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Origin and Habitat: South African endemic. Eastern Cape (Cradock and Somerset East). Huernia kennedyana is amongst the most localized of all members of the genus, known from five sites from an extent of occurrence of less than 500 km².
Altitude range: 1100 - 1500 metres above sea level.
Habitat and Ecology: This species is occasionally found on flat areas, more usually associated with slightly raised gravely spots, on low doleritic ridges, also on shale ridges in crevices among rocks together with Pectinaria arcuata and Pectinaria pillansii in areas of high rainfall. It is not known to be threatened and thrives in an isolated, rugged environment that makes it all the more difficult to assess these places.
- Huernia kennedyana Lavranos
Description: Huernia kennedyana the “Humpty Dumpty Huernnia” is a perennial succulents species with remarkable small highly papillose, yellow flowers. It is easily recognizable even without flowers. Its 2-5-3.5 cm long stems are globular or egg shaped and it spreads like a mat across the ground in time.
Bibliography: Major references and further lectures
1) Bruyns, P.V. "Stapeliads of southern Africa and Madagascar." (Vol. 1, pp. 1-330). Umdaus Press, Pretoria. 2005.
2) Victor, J.E. & Dold, A.P. 2006. Huernia kennedyana Lavranos. National Assessment: Red List of South African Plants version 2014.1. Accessed on 2015/02/18
3) P. V. Bruyns, “Huernia kennedyana Lavranos: a rare Stapeliad from the Eastern Cape Province” The National Cactus and Succulent Journal, Vol. 37, No. 1 (MARCH 1982), pp. 21-23
Huernia kennedyana Photo by: Giuseppe Distefano
Huernia kennedyana Photo by: Luiza Ferreira
Huernia kennedyana Photo by: Luiza Ferreira
The gallery now contains thousands of pictures, however it is possible to do even more. We are, of course, seeking photos of species not yet shown in the gallery but not only that, we are also looking for better pictures than those already present. Read More...
Cultivation and Propagation: Huernia kennedyanaa is an easy obliging blooming plant when mature, that it is happy in any average succulent house.
Spring: When winter ends and they begin to grow again, they will require much water and soaking the pots will no longer put the plants at risk for rot. In the spring they will grow well in partial shade and leaving them out in the rain may provide them with the water they need.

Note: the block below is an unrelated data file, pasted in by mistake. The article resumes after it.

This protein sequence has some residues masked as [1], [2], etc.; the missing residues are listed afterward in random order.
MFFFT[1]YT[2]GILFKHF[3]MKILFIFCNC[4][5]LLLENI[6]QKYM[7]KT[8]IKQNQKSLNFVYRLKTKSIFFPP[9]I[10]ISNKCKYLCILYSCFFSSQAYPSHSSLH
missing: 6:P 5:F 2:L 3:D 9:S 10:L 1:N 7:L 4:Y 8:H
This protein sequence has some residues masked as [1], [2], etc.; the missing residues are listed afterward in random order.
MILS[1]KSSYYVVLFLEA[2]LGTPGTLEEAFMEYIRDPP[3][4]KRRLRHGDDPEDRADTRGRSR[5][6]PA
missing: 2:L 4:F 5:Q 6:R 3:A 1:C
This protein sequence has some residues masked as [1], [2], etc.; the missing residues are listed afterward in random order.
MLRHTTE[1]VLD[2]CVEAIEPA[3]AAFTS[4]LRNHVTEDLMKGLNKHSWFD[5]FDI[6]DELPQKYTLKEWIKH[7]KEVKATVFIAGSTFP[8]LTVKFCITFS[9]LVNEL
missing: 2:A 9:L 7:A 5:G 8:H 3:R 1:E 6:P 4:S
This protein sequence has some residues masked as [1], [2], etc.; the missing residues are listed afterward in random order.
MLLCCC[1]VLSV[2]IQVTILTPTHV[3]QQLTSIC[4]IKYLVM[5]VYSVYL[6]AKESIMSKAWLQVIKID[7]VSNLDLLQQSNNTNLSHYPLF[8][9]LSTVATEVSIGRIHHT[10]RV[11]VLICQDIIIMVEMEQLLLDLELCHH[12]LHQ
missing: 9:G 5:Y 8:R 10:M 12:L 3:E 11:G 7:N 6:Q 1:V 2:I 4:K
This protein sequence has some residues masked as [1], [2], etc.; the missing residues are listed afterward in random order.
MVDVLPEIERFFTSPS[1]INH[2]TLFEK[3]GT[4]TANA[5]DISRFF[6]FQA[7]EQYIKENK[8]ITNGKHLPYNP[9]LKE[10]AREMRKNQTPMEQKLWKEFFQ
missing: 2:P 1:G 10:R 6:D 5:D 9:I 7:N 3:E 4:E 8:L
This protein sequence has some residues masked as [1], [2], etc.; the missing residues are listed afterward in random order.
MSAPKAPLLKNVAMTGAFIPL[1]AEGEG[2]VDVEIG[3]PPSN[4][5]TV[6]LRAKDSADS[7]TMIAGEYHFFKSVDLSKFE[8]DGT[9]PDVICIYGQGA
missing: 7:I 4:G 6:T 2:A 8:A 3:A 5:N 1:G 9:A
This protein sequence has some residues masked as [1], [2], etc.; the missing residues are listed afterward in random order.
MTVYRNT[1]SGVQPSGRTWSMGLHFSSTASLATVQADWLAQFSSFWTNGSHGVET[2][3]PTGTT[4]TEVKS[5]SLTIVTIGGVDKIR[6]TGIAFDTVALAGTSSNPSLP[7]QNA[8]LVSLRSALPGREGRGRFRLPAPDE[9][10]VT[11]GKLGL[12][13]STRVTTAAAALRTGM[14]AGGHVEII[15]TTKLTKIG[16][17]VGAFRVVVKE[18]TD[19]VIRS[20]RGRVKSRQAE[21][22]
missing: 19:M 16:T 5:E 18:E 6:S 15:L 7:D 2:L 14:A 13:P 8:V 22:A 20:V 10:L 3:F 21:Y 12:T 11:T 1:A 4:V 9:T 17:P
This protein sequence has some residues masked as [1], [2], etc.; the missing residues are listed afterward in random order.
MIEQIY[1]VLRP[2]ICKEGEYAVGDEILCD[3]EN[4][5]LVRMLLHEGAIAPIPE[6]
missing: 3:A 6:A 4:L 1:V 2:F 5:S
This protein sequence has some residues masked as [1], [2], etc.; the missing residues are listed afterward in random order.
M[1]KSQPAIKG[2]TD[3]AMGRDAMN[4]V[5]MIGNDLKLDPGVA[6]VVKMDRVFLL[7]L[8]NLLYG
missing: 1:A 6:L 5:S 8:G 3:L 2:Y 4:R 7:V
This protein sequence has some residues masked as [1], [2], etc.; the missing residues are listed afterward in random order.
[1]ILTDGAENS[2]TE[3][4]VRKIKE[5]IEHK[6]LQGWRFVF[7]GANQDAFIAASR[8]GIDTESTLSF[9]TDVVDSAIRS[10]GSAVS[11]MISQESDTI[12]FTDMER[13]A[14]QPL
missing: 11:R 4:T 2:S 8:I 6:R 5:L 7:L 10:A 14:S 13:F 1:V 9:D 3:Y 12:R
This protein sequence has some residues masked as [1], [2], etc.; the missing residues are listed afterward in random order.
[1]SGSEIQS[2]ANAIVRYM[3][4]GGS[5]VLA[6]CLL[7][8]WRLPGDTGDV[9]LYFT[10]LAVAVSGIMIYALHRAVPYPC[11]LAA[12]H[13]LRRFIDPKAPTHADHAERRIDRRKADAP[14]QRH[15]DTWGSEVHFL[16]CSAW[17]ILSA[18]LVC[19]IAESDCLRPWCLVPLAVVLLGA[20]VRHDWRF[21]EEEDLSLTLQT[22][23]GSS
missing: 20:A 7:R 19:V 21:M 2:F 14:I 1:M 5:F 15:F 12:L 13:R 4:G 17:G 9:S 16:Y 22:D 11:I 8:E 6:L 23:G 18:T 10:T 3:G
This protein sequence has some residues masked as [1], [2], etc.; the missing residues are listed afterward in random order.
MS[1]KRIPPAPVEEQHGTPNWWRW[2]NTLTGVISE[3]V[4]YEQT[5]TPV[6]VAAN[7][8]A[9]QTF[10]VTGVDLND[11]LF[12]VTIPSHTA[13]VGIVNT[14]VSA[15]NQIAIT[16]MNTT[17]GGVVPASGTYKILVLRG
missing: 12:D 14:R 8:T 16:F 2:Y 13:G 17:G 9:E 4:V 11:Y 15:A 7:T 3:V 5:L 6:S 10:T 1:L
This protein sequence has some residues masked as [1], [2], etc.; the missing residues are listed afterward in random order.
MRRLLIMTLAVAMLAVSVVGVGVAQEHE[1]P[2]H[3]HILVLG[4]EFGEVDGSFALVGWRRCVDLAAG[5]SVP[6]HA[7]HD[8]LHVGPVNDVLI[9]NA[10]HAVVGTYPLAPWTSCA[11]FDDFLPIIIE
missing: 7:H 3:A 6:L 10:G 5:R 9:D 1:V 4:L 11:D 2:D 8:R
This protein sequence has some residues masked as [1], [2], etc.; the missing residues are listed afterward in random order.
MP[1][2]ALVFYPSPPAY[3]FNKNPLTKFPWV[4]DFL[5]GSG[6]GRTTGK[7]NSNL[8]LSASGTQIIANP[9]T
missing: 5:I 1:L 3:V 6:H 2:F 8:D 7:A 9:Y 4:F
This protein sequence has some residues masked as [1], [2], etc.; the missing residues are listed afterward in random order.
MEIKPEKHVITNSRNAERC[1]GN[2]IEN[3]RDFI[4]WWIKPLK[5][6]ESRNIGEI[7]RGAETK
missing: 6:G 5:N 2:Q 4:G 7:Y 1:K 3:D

Summer: In the summer months they will tolerate heavy rain, but will be just as happy if the season is dry. It's best to sort out the stems while the plants are resting in the summer before they begin their autumnal growth cycle. They will tolerate very hot weather outdoors as long as they are kept in filtered light and this will encourage them to flower in the Autumn. They also enjoy some fertiliser. Moving the plants as they are developing buds may cause them to spontaneously abort the flowers all together.
Autumn: In the fall keep them outdoors until the night time temperatures drop below the 10°C.
Winter: Winter care presents no problems at 10° C with plenty of light. As soon as they are flowered be sure to take extra precautions to keep them dry, because damp cool conditions when the plants are resting is an invitation to fungal infections, but - according to temperatures –some occasional lit watering may be useful.
Potting medium: Since roots are quite shallow, use a cactus mix or add extra perlite or pumice to regular soil potting soil. A gritty, very free-draining compost is suitable, and clay pots help the plants to dry out between watering. Re-pot every 2 years.
Pest and diseases: Huernia are generally fairly easy to grow, especially if kept pest-free. They are very susceptible to stem and root mealy bugs, and damage from these may well initiate fungal attack. Any time when there is a dead or dying stem in the pot it is important to remove it immediately and completely before other healthy stems can become ill too, isolate the healthy parts, dry them off, and re-root them in new compost.
Propagation: Easiest with stem cuttings. Allow cuttings to dry a day before planting. Stems must be laid (Not buried) on gritty compost and will then root from the underside of the stems. It can also be increased from seeds sowing in spring in moist, sandy peat moss. Barely cover seeds. Seeds germinate quickly.
In any season it's best to lay the stems out for several days before replanting them and then pot them only in dry soil and withhold any water until they begin to shrivel or start growing again.
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